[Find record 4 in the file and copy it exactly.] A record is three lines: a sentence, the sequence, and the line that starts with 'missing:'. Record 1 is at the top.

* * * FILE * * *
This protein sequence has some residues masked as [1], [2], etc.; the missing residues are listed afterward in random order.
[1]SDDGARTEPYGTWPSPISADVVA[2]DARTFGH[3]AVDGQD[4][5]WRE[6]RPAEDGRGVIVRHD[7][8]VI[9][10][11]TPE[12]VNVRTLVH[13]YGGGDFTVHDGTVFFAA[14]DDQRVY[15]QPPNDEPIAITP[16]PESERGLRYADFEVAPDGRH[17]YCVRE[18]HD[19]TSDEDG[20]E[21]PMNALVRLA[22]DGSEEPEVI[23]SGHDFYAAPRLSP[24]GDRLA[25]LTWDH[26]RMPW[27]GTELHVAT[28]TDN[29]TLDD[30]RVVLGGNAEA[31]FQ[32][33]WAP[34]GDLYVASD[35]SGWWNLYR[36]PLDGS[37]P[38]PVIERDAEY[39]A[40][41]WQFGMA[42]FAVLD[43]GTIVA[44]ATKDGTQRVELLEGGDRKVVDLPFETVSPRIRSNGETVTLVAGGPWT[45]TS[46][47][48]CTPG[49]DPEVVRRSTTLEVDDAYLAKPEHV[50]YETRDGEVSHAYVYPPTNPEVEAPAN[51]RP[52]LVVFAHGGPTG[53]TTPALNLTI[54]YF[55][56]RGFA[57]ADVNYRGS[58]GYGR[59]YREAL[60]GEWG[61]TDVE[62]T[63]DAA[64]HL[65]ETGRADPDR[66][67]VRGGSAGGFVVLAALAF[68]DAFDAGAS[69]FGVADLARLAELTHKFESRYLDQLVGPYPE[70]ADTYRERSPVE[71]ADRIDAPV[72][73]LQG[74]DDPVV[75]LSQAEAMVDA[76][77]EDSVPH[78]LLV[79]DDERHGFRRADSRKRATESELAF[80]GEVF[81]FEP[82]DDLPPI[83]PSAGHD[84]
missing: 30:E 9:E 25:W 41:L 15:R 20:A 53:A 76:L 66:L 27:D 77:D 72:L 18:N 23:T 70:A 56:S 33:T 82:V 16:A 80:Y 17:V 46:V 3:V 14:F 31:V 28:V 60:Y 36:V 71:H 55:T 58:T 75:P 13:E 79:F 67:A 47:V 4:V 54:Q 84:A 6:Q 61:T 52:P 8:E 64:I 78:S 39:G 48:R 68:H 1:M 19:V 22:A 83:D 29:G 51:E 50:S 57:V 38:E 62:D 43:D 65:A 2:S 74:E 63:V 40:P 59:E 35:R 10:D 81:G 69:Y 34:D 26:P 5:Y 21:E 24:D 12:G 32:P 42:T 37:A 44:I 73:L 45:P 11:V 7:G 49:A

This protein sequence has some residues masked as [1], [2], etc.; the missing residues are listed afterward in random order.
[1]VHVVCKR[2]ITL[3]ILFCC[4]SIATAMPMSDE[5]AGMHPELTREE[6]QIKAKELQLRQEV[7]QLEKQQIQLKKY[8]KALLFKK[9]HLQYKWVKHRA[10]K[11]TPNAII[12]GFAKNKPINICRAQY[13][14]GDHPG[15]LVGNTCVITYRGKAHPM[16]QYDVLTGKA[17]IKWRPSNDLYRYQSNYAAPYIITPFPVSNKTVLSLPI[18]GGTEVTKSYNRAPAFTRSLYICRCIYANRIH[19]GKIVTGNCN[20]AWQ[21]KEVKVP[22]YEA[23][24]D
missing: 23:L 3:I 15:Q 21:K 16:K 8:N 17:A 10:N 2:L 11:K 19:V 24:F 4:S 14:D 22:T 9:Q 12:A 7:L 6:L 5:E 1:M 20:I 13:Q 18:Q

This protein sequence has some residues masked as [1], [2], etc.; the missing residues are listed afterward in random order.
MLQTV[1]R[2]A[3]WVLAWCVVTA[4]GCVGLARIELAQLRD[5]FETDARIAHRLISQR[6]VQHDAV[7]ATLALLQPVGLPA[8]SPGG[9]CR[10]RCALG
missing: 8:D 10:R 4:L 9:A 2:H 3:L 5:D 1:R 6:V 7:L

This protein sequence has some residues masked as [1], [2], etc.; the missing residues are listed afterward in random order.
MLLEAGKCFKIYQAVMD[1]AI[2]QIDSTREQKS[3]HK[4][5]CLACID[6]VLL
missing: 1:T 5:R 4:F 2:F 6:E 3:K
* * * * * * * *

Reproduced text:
This protein sequence has some residues masked as [1], [2], etc.; the missing residues are listed afterward in random order.
MLLEAGKCFKIYQAVMD[1]AI[2]QIDSTREQKS[3]HK[4][5]CLACID[6]VLL
missing: 1:T 5:R 4:F 2:F 6:E 3:K